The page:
Celebrating the Holy Nativity of Jesus
Adoration” by Gentile da Fabriano
Tempera on panel, 1453
A pdf copy to print and read is here.
Now when the time came for their purification according to the Law of Moses, they brought him up to Jerusalem to present him to the Lord – as it is written in the Law of the Lord, “ Every male that opens the womb is to be considered holy to the lord.” Luke 2:22
The other day a bumper sticker caught my eye which read, “We still call it Christmas.” I took it to mean the annual plea by so-called true believers in the birth of a divine being in human form for us all to remember “the reasons for the season.” The orthodox Christian doctrine of the incarnation (lit. “in the flesh”) is the annual observance of Jesus’ birth being one and the same as a godhead taking human form in a cultic (that is culture-shaped) celebration generically referred to as “Christ’s Mass.”
The challenge for a progressive Christian who has moved beyond such notions as virgin births and gods disguised in human form come to save us from ourselves is to remember that it is as much a historical development, as it is a theological one. That is, the attribution of a “Christ” title accorded a very human Jesus constitutes the imaginations — if not machinations — of an early Church; consisting of very human, second-generation followers of a 1st century Galilean peasant sage and itinerant preacher. And who all but drowned out the authentic voice of the one who was once born and dwelt among humankind.
Such an assertion is simply based on the fact the historical Jesus never self-identified as the “anointed one,” the Christ.
As such, if one were to remove the Christ-title from the various birth narratives of those secondary traditions of this religious movement, what would remain of the “Christmas story” that has become as prevalently assumed, as it has been unexamined? If we took the Christ out of Christmas, what might remain of that still, small voice?
In a prior commentary I suggested what an open-ended “creed” might look like for one who has moved beyond the encumbrances of a fixed set of beliefs one no longer finds credible; and consider instead how one might still act in a world that is so clearly at odds with what many scholars and lay explorers have discerned to be the core teachings of a very human Jesus. To do so, however, requires us to use as our only roadmap the very texts that include some of those very nativity dramas reenacted each year; generically referred to as the happy holiday season of peace and goodwill to all.
First, let’s remember that the earliest writings we have about Jesus – an anonymous collection from which the synoptic gospels drew source material – contain no birth narrative. Of the four canonical gospels, the earliest one (Mark) has no story about Jesus’ birth either; while the latest written gospel in our New Testament canon only has the highly stylized logos poem of incarnation, about the co-eternal Word that “became flesh and dwelt among us.” (John 1:14) Only Matthew (1:18-25) and Luke (2:1-22) give us two different tales about the birth of Jesus, from two different theological retrospectives. By far the more elaborate and fanciful of the two is Luke; without which our children’s pageants would be a rather sparse one-act drama with a very small cast.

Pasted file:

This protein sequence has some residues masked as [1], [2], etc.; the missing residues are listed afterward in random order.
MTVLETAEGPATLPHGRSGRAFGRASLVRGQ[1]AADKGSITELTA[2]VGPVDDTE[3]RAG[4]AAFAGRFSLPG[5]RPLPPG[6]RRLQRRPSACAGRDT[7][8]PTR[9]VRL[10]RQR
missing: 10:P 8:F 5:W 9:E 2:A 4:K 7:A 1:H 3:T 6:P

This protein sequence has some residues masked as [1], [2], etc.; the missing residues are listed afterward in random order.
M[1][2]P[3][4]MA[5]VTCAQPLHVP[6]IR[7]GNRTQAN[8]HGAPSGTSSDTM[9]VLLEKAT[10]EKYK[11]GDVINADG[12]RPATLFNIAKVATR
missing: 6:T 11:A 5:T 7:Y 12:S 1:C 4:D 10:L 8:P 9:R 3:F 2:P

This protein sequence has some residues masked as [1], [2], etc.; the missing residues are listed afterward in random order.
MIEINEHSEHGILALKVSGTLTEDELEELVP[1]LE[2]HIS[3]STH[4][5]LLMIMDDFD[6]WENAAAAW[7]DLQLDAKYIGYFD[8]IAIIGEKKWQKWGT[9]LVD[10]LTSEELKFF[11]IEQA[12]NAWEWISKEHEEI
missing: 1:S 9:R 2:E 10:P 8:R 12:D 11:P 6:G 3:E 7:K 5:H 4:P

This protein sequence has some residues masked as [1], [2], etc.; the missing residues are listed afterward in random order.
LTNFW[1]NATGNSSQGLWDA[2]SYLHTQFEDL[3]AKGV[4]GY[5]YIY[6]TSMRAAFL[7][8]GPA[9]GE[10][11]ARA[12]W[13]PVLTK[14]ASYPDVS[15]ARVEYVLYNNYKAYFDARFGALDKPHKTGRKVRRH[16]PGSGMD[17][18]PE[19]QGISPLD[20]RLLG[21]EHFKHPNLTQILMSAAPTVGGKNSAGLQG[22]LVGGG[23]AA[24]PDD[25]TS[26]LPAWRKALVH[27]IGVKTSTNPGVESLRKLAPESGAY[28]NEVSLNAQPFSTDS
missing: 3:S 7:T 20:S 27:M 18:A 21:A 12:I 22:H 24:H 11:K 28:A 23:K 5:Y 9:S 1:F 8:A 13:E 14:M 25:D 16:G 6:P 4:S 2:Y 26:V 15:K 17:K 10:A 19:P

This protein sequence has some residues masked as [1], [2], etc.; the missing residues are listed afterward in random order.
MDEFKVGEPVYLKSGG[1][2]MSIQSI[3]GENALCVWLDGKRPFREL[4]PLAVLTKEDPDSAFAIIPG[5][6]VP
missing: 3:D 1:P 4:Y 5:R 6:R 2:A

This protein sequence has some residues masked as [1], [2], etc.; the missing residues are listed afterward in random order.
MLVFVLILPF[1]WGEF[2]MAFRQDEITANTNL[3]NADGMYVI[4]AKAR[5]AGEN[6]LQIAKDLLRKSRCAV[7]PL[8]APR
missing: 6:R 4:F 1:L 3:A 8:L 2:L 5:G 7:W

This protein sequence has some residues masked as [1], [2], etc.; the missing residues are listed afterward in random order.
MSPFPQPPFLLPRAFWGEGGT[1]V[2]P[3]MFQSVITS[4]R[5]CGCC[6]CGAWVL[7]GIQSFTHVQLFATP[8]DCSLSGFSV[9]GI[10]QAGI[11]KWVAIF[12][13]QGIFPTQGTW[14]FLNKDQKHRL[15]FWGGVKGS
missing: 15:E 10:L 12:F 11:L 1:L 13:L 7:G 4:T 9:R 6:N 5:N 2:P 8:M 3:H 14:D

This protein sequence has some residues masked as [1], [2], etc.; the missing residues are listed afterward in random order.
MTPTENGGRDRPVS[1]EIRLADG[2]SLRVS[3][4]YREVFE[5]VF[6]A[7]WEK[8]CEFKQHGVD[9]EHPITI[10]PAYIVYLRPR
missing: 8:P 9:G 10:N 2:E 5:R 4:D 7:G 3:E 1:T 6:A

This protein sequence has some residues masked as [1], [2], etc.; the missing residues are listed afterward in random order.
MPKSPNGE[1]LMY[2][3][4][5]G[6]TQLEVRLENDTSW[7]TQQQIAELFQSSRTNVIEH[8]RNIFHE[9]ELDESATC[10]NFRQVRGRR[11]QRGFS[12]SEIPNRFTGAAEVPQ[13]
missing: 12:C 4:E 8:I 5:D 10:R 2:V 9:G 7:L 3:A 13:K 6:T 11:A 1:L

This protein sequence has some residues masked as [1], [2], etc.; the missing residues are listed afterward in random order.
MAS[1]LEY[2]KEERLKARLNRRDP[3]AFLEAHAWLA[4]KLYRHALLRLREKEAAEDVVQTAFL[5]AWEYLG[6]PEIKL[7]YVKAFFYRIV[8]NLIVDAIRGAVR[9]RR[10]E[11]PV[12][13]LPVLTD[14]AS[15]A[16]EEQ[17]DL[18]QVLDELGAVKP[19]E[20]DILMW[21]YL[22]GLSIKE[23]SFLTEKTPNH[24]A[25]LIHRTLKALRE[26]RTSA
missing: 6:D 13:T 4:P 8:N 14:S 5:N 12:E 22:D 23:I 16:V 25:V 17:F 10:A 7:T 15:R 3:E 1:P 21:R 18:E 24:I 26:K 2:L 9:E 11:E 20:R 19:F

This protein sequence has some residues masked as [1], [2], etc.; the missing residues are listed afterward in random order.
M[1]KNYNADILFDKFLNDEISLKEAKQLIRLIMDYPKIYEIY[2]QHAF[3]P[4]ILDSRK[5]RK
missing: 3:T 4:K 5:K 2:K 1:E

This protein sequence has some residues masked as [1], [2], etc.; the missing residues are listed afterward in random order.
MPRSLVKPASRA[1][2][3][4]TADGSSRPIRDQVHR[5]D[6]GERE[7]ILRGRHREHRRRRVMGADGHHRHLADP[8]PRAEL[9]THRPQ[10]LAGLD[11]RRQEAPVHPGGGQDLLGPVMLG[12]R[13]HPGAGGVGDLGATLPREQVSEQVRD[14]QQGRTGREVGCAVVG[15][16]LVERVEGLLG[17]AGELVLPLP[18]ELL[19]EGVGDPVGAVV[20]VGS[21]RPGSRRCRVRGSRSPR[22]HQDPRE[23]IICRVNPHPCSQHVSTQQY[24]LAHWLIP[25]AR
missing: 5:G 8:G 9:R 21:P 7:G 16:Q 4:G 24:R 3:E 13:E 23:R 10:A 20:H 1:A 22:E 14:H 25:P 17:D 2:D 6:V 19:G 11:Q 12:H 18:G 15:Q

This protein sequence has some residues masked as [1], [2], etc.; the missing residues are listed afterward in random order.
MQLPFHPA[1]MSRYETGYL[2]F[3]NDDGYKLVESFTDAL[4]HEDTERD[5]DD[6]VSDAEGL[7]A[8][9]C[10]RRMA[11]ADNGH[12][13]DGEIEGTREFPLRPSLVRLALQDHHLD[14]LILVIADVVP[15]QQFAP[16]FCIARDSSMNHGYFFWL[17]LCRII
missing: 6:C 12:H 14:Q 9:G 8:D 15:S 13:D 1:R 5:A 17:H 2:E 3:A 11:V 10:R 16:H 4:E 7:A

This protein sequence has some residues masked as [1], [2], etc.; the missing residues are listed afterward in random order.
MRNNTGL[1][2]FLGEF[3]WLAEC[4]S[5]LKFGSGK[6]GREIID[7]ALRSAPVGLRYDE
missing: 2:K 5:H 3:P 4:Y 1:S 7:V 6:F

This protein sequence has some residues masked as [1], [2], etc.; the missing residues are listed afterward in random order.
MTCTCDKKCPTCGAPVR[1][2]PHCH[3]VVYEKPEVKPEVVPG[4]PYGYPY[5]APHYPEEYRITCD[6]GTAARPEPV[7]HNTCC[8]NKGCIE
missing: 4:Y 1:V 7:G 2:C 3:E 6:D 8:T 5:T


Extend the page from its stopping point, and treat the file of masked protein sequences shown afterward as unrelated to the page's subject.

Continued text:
The contemporary scholar/writer, Jack Spong, suggests the familiar Lucan birth narrative be understood as an allegory; an extended metaphor, where all the characters in the magical tale symbolically represent someone else, or something else. As such, the enduring power of this story lies in the fact it is our human story; which we ought reenact for our own benefit, if only we have eyes to see and ears to hear. Without fail each holiday season, contemporary variations of an ancient, universal story can be found.
The enduring power of this story lies in the fact it is our human story. Without fail each holiday season, contemporary variations of the ancient, universal story can be found.
Recently, a Canadian couple were vacationing in Hawaii. Because she was six months pregnant and their universal health care system was not actually universal, they took the necessary precautions. The mother-to-be got the doctor’s permission to travel, and purchased medical insurance for the period of time they would be in another country.
But when Jennifer’s water broke and the baby was born nine weeks early, hospitalization and extensive medical treatments in intensive care for the newborn resulted in the delivery of a $950,000 bill, along with the new kid. Blue Cross denied coverage, claiming there was a “pre-existing condition.”
“Who can pay a million-dollar medical bill? Who can afford that?” asked the new mother. “It makes you sick to your stomach.”
At first, the plotline sounds reminiscent of an old familiar story: “Everybody had to travel … Mary was pregnant. It so happened while they were there the time came for her to give birth, and she gave birth to her first born …” (Luke 2)
What should they do next? Another variation of the old story suggests, “Get up, take the child and his mother, and flee …!” (Mt. 2:13)
Not to make light of the murderous treachery of Herod’s tale in Matthew’s gospel, it too sounds all too familiar. The recent memory of Newtown is hardly a year old, while this holiday season the news from Islamabad, Pakistan brings us the story of the massacre of 130 innocents, mostly school children.
With or without the birth narratives in the canonical gospels, the core messages of Jesus’ teachings begin to emerge from wherever the gospel writers and their early faith communities pick up the trail. The Christmas “allegories” merely give birth to a movement inspired by the Galilean sage’s message.